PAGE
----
Should You Follow Buffett Into Media General?

Berkshire Hathaway gave network television broadcaster Media General (NYSE: MEG  ) a new lease on life last year, buying the vast majority of its community-based newspapers and financing a $400 million term loan with warrants. The funds allowed Media General to refinance its other debt obligations and focus operations on the local television broadcasting business. While the network broadcasting industry has generated limited growth lately, with data provider IBISWorld estimating a 1.1% year-over-year sales decline as of Aug. 2013, network affiliates have engineered growth primarily by negotiating higher transmission rates from cable and satellite TV providers. So, should investors bet on this small cap?

What's the value?
Media General's transaction with Berkshire Hathaway turned it into a pure play on local broadcasting, with a network of roughly 31 stations concentrated in the southeast region of the U.S. Like its peers, the company owns network affiliates in less-populous, lower-tier markets, in contrast to the broadcast networks themselves, which have concentrated their affiliate ownership positions in the major population centers. While the local broadcasting business was left for dead only a couple of years ago, the industry's fortunes have generally bounced back, due to loyal local viewership that's coveted by commercial and political advertisers.

In fiscal 2013, Media General's sales and profit levels have slipped compared to the prior-year period, due to a poor comparison against last year's politically supercharged advertising spending levels. Despite the overall top-line decrease, though, the company has enjoyed a double-digit sales increase from its retransmission segment, indicating strong demand for local content from the cable and satellite TV industry. In addition, Media General generated double-digit growth in its digital initiatives, as it has found success migrating consumers from television to the online sphere.

Looking for more diversification
In the local broadcasting arena, success is dependent on maintaining diversification in both network representation and geographic footprints. In that regard, Media General is a bit risky, given its concentration of affiliates in the southeast U.S. As such, investors might find a better risk/reward ratio with more diversified competitors, like Gray Television (NYSE: GTN  ) .

While Gray has a lower overall domestic market share of U.S. households than Media General -- roughly 7% versus 14% for its competitor -- it has a much better geographic dispersion of properties, operating a wide-ranging network around the country that is concentrated in university towns and state capitals. Like Media General, Gray has been in acquisition mode lately, capped by its recent purchase of 15 stations in seven markets from competitor Hoak Media.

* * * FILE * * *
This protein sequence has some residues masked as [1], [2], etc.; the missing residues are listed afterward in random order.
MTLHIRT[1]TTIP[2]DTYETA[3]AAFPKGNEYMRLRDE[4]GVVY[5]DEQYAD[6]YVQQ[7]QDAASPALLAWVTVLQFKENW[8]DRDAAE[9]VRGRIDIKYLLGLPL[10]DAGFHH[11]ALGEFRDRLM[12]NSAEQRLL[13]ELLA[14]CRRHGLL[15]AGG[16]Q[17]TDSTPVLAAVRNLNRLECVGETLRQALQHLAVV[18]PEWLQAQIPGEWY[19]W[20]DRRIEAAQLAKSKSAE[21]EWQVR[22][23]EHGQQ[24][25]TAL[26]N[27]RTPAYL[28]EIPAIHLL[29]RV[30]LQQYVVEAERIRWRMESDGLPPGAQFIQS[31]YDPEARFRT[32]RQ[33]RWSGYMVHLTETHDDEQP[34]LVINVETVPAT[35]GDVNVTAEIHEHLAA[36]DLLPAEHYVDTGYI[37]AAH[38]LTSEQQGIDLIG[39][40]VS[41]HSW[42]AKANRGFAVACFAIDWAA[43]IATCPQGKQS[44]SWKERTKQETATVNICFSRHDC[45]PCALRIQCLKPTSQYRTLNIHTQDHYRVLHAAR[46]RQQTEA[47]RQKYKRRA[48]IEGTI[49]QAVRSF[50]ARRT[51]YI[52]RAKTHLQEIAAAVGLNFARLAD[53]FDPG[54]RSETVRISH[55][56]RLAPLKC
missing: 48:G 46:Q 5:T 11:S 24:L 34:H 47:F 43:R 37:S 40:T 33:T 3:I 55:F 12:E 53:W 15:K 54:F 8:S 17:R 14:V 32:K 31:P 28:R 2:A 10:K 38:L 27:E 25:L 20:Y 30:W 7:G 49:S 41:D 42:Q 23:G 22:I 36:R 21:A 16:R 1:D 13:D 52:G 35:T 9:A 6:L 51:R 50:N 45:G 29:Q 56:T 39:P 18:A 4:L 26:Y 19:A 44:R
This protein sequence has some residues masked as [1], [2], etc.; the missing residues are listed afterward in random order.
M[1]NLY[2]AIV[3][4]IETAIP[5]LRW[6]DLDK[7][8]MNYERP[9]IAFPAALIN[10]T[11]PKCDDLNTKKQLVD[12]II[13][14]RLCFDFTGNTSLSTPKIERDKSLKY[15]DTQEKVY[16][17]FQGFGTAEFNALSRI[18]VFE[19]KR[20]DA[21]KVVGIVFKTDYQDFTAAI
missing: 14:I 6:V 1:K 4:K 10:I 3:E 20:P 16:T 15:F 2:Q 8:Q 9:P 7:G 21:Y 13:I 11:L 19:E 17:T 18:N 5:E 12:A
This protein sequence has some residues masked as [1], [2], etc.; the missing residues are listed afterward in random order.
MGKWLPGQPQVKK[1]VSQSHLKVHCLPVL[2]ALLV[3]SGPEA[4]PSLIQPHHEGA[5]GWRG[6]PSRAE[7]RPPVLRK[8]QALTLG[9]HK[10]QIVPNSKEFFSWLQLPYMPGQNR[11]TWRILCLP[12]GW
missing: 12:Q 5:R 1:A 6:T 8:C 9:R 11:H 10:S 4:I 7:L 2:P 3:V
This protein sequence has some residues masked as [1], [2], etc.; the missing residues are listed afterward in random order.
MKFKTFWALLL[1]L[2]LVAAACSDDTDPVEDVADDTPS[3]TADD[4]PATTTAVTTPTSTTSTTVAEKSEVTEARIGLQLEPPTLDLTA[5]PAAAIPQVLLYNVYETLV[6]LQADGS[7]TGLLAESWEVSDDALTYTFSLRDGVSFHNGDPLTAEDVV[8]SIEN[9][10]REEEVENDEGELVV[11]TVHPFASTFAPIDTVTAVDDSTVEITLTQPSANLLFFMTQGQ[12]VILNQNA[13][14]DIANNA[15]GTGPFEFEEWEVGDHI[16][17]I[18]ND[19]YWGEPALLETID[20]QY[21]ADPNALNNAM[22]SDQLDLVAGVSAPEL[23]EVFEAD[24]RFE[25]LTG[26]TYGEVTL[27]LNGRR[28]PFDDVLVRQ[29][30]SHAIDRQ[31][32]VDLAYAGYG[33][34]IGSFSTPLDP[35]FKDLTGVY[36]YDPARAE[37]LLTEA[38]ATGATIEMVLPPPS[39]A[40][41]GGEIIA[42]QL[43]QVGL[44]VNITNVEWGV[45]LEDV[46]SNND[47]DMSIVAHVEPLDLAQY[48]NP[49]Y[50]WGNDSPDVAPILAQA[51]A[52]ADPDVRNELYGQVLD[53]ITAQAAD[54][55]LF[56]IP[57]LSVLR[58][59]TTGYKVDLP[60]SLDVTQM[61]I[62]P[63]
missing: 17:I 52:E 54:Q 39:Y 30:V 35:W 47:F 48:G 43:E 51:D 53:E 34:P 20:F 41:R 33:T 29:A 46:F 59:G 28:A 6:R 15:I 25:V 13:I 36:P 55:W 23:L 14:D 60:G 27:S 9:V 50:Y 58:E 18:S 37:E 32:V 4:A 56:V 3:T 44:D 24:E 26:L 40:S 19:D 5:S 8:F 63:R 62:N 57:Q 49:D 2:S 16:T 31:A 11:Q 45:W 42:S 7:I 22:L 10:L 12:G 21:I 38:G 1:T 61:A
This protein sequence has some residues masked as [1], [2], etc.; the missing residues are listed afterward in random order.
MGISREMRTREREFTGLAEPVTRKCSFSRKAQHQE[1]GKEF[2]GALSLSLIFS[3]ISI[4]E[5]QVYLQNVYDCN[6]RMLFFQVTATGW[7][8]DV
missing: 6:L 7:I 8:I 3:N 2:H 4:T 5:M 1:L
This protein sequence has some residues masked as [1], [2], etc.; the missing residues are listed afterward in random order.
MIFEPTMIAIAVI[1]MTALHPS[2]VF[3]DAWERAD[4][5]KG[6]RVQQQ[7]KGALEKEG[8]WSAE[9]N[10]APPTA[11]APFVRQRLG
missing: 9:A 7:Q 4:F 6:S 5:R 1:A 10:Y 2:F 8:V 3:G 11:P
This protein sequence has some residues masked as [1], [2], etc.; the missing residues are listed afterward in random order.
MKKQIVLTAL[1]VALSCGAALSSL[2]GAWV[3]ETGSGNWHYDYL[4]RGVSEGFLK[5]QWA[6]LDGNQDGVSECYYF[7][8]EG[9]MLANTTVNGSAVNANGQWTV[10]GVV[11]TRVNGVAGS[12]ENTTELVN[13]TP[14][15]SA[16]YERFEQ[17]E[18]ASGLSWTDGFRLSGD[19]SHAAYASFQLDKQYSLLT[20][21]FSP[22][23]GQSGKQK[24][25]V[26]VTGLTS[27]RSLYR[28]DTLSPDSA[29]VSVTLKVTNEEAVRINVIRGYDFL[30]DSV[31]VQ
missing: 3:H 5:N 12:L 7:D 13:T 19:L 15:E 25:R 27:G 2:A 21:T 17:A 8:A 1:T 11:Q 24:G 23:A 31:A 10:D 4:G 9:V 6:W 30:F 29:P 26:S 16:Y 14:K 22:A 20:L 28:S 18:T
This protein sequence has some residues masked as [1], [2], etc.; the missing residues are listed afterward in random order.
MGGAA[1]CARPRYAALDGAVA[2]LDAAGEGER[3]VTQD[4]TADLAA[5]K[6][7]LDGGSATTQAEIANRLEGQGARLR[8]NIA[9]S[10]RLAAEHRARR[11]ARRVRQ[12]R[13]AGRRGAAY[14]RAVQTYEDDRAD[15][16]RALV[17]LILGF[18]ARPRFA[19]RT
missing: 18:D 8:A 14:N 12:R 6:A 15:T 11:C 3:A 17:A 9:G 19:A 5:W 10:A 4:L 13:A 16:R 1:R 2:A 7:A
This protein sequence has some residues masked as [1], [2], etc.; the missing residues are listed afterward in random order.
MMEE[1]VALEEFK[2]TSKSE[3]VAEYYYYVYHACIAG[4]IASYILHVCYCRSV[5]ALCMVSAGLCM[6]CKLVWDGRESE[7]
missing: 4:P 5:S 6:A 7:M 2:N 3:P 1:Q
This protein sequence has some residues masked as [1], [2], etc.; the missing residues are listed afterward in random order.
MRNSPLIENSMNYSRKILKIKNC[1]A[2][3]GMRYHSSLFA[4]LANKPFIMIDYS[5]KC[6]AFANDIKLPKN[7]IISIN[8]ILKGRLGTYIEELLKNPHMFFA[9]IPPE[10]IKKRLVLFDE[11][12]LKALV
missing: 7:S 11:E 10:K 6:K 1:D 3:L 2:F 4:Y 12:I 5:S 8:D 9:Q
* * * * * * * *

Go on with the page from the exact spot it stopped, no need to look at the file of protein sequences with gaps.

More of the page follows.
Not surprisingly, Gray has also posted negative year-over-year financial comparisons in 2013, due to the dearth of political ad spending in the current year. On the upside, the company posted growth in its local advertising segment, the source of more than half its revenues, courtesy of higher ad spending from the automotive sector. More important, the strong pricing environment and demand from Gray's nonpolitical customer base has led to a continuation of excess cash flow, providing funds to improve its financial profile and pursue selective acquisitions.

An even more diversified bet would be Sinclair Broadcasting Group (NASDAQ: SBGI  ) , owner of roughly 163 stations around the country that reach almost 39% of the U.S. population. From its roots as a small affiliate of the Fox network, Sinclair has built itself into one of the nation's largest local broadcasting companies, a position that was enhanced by its recent purchase of Fisher Communications, adding a valuable market presence in Seattle and Portland, Ore. Sinclair's growth through acquisitions may be approaching its limit, due to the federal government's media ownership rules. But the company is banking on innovative content development, like its "Your Voice, Your Future" town halls, to drive viewership and greater station productivity.

The bottom line
Media General is on a much better business trajectory than it was just two short years ago, having shed its loss-producing newspaper operations. Certainly, anything that Buffett and company is part of is likely to be a good long-term bet, providing additional credence to the company's story. However, Sinclair Broadcasting looks like the best-positioned sector play, with its diversified portfolio of properties, and it deserves a portfolio nod ahead of its competitors.

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